The pound’s intrinsic link to political hype has rarely been stronger with the start of October providing plenty of fireworks from within the Conservative Party, paving the way for a very volatile month ahead for sterling exchange rates. More on the divide within the Conservative Party and the implications on the pound in the market report below.

Currency Pair% Change in 1 monthDifference on £200,000
GBPNZD1.16%NZD $4,600

Former foreign secretary Boris Johnson’s speech from Birmingham yesterday certainly seems to have rocked investor confidence. His calls to “chuck Chequers”; scrap the Northern Ireland back stop and invest heavily in border technologies to ensure frictionless trade were well received by the 1,500+ people present. It is hard to imagine a clearer reflection of the divisions within the Conservative Party at present.

Furthermore, yesterday’s statement from the DUP would have done very little to rekindle investor appetite. By rejecting the proposed concession between the EU and the UK regarding the Northern Ireland border, Leader Arlene Foster squashed any kind of wriggle room for PM May to capitalise on and get the ball rolling in time for the March deadline. As time goes on, I expect sterling’s swings in value to intensify, highlighting the value of speaking to an informed, proactive broker who can help you get a game plan in place to limit your exposure. It will certainly be interesting to see how the pound reacts today, as PM May speaks to the Conservative Party this afternoon. Will she be able to galvanise the majority and keep her plan on track?

Uncertainty as the Markets Await a Result on the Vote

When to buy foreign currency with pounds?

Politics aside, sterling has started the month on the back foot with last week’s disappointing consumer and business confidence releases shaping a fairly bleak outlook for the UK economy, and indeed the pound for the foreseeable.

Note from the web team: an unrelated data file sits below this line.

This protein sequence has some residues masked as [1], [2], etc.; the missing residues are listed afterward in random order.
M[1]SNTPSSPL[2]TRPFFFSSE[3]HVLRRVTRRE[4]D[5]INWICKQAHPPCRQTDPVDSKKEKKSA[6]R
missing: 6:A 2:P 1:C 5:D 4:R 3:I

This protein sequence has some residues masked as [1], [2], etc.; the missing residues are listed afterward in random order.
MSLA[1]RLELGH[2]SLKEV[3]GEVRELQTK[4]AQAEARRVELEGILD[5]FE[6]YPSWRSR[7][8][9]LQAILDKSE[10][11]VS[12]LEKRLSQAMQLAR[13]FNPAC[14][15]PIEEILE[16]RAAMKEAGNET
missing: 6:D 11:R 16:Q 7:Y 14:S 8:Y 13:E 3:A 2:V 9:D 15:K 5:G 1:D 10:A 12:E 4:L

Yesterday’s pick-up in house prices will have been well received by the markets however, particularly since Bank of England Governor Mark Carney’s worrying comments that a no deal Brexit would see a drop of nearly 15% in average house prices.

For this reason, those looking to buy Foreign Currency with sterling might want to keep an eye on Friday’s next set of housing data.

Given in the past few months we have seen a drop off in demand for mortgages; there might be scope for a slowdown in prices just around the corner, potentially leading to a fall in sterling’s value, making foreign currency more expensive.

For more information on how future data releases could affect your currency requirement, call our trading floor on 01494 725 353 or email me here.

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Exchange rates on this page are interbank rates and indicate where the market is trading to show the performance of a currency pair. They are not indicative of the rates which we offer. The information on this web site is provided free of charge for information purposes only. It does not constitute advice to any person on any matter. Foreign Currency Direct plc. ("FCD") makes every reasonable effort to ensure that this information is accurate and complete but assumes no responsibility for and gives no warranty with regard to the same.